Heroes for Hire playing the right tunes

Being a boy band with a first release on iTunes is heady stuff.

But, Heroes for Hire is getting used to the attention, playing their brand of edgy, alternative rock at venues such as Skipper’s Smokehouse, New World Brewery and Buckets.

Louis Mittens, 15; Ben Hense, 13; Ryan Romero, 15; Corey Fox, 15; and, Josh Morin, 14, came together as a band at Jim Chambers Music Box.

Heroes for Hire celebrated their first iTunes release with a performance at the Orpheum in Ybor City.
(Courtesy of Marlene Fox Photography)

Chambers is the maestro who orchestrates and fine tunes young musicians at his “school of rock” in Carrollwood. He puts bands together with that right mix of personal chemistry and musical chops.

“In six weeks, they’re expected to play a show,” Chambers said.

Heroes for Hire started playing gigs more than a year ago.

On Feb. 4, the band had a release party for its first iTunes’ song, “The Wanted One,” at The Orpheum in Ybor City.

Romero is the group’s songwriter. He also came up with the band’s name which salutes the military.

“You think of soldiers. They’re always heroes,” said Romero.

He started writing songs in seventh grade. “I like emotional topics that have a moral meaning, that are inspirational.”

Some band members knew one another before coming to “the box,” but mostly they’ve become fast friends because of the music. They attend Blake High School, Buchanan Middle School and Gaither High School, and live in Carrollwood and Lutz.

Fox’s mother started him on bass guitar when he was age 10.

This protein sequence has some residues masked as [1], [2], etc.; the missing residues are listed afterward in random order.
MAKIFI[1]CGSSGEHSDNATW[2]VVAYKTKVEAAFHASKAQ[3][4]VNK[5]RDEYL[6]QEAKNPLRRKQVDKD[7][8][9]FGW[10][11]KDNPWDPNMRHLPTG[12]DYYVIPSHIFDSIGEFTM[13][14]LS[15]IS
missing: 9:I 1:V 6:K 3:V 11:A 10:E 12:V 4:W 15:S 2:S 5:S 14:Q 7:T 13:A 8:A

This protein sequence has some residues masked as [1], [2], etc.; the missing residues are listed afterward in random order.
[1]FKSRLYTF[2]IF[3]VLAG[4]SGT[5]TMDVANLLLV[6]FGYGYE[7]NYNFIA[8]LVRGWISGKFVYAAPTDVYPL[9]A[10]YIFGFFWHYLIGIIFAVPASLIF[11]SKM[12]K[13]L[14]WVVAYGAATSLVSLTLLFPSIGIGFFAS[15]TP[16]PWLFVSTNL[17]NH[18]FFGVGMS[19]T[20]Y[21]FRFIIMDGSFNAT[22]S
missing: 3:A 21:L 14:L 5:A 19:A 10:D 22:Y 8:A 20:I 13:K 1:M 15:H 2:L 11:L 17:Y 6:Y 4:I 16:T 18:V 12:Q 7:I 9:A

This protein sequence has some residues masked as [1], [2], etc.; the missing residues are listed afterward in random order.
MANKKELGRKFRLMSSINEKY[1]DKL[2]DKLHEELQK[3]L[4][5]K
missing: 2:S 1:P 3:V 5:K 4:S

“I was super into it,” he said, adding that a long career in music “would be a dream.”

Chambers knows how those dreams can sometimes happen.

He is a former music executive who earned Grammy awards with Maroon 5 and Loudon Wainwright III.

Chambers got his start in the mailroom at Sky Records, which was co-owned by Amy Ray of the Indigo Girls. Ray got him a job promotion after a chatty encounter one day at work.

In a podcast interview with Cigar City Radio First, Chambers recalled Ray asking afterward, “Who’s that kid in the mailroom who won’t shut up? Put him on the phones.”

From there, marketing and promotion became his way up the music industry ladder.

In nearly three decades, Chambers built a long resume. His jobs included merchandise representative for Sony Records in Miami and national sales representative for a division of Sire Records in New York.

Along the way, he watched Maroon 5 break into the outer stratosphere of the music world.

The economic crash in 2009 cost him his job. He flirted with moving to Belize, but ended up back home in Carrollwood, with his parents.

He taught drum lessons for awhile. Then, he ran a home-based music academy, until the homeowner’s association objected.

In July 2015, he opened Jim Chambers Music Box in a small shopping plaza, at 4312 Gunn Highway. Creative Loafing magazine recognized his school as “Best of the Bay” band incubator.

His band protégés include the all-girl band, Extra Celestial, and Inkblot.

Musical influences on Heroes for Hire are the Foo Fighters, Jack White and Jimi Hendrix.

Morin admires instrumental rock guitarist Joe Satriana. “He lets the guitar be his melody,” he said.

Rehearsals at Chamber’s studio are free-wheeling, get-it-on rock shows. But, live performances are the best.

“This is a way of getting feedback,” said Hense, who plays the drums.
It also builds a fan base that gets to know their music.

Mittens thinks he’s found his niche.

“Pretty much all I want to do is play guitar, in and out of school,” he said.

Published February 22, 2017

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